He invited another couple. I got excited about heading into Denver and mentioned it to a couple of my coworkers and friends. I started planning what else we could do since we were already going to be in Denver. I made commitments without discussing them with my husband and spent the original event and reason for going into Denver thinking about how I was going to convince my husband to get the rest of the evening I had planned to play out.
One of those plans was to meet a male coworker at a bar. That alone should have been a red flag but more importantly, this is a male coworker who knows what is happening in my personal life, whose wife was out of town, who was drunk and asking me to meet him at a bar. I focussed mentally on the innocence of meeting him – my husband is with me, we have a professional relationship, he is just a good friend. But my subconscious flirted along the lines of the scandalous possibilities. And that is where it went. Though we were at the bar for less than an hour, I spent my time evenly balanced between participating in a group game of Jenga with my husband and our friend that had gone into Denver with us and having sidebar inappropriate discussions with my coworker, eating up his compliments and sexual innuendos. And my interactions with this coworker validated the idea that my marriage was not going to survive and gave me satisfaction because I was taking the upper hand – I was setting into motion the events that would lead to its demise. I was owning a role as an unfaithful wife, not the wife of a sex addict.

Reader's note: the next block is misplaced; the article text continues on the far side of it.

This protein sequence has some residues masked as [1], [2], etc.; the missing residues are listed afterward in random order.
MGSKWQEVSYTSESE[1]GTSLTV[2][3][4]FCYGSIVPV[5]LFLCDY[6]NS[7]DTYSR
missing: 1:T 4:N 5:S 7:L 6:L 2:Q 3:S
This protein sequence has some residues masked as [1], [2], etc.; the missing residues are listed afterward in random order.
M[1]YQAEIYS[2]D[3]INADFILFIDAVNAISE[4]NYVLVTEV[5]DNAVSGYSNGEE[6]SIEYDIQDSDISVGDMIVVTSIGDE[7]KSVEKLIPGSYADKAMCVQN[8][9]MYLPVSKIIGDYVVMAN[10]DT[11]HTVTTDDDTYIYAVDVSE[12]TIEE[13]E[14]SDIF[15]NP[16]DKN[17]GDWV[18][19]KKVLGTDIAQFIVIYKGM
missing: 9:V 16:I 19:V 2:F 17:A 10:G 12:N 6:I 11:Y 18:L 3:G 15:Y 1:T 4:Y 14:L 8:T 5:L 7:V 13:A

I woke up feeling awful this morning. What was I thinking? Where do I go from here?
I need more time to answer the original questions posed by my therapist. Could there be a lesson in this?
If you believe in it, it will happen. I have the power to make a choice. I have to determine what I want that choice to be. And if its to end my marriage, I need to expect better for myself – repeating this pattern is unimaginable and my actions last night didn’t show promise.